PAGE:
The government will implement the national automotive policy over our dead bodies, used car dealers have said.
Fearing that the guidelines would destroy their livelihoods, players in the used car industry are in overdrive to have them rejected.
Kenya Auto Bazaar (Kaba) in its ‘Wakenya Hatuwezi Hii’ campaign says the proposed policy is a sugarcoated poisonous capsule that could make the country a captive of multinational car manufacturers.
Kaba chairman John Kipchumba (below) said if implemented, the policy would deny Kenyans the freedom to have cars of their choice.
“Kenyans will take expensive loans to buy vehicles. The policy will destroy competition by creating a protected market for multinationals through local assemblers and new motor vehicle franchise holders,” Mr Kipchumba told the Sunday Nation.
The association says implementation of the policy would render mechanics, taxi drivers, matatu operators, car dealers, clearing agents and millions of other Kenyans jobless.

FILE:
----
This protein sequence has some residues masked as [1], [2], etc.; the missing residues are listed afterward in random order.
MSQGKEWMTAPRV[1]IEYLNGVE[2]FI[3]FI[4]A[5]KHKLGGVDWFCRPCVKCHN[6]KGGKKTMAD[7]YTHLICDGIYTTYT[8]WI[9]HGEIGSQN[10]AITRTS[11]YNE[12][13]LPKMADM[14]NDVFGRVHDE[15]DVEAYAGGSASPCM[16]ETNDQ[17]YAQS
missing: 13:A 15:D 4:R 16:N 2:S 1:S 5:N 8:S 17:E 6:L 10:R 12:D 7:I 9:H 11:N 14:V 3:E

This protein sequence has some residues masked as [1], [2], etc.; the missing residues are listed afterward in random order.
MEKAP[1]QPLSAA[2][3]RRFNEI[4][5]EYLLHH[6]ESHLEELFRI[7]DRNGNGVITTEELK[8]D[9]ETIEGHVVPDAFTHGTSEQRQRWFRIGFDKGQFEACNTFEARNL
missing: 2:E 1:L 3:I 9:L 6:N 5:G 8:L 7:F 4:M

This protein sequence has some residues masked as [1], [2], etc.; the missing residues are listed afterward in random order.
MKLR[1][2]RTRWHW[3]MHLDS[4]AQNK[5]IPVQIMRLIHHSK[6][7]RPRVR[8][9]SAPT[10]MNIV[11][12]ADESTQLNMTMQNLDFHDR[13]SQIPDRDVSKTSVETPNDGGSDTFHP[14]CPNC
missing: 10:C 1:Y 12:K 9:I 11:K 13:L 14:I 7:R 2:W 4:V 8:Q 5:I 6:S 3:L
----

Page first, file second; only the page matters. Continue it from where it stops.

It will sacrifice small and medium enterprises on the altar of greed, it added.
“There will be a 70 per cent drop in used vehicle imports while prices will double. We have been importing about 85,000 units every year but the figure will reduce to less than 20,000,” Mr Kipchumba said.
In a separate interview, Car Importers Association of Kenya (CIAK) chairman Peter Otieno warned of huge losses if the policy is implemented.
“About 2.5 million Kenyans gain from the used car industry directly and indirectly. Investments valued at billions of shillings will be at risk,” Mr Otieno said.
The industry, according to the association, generates Sh60 billion in revenue every year.
He added that the association has 83 members, most of them companies that deal in used vehicles.
“There are 400 showrooms in the country. With the implementation of the policy, many of these businesses will collapse,” Mr Otieno added.
CIAK argues in a petition submitted to the Kenya Bureau of Standards last week that the drafters of the policy had ill motives.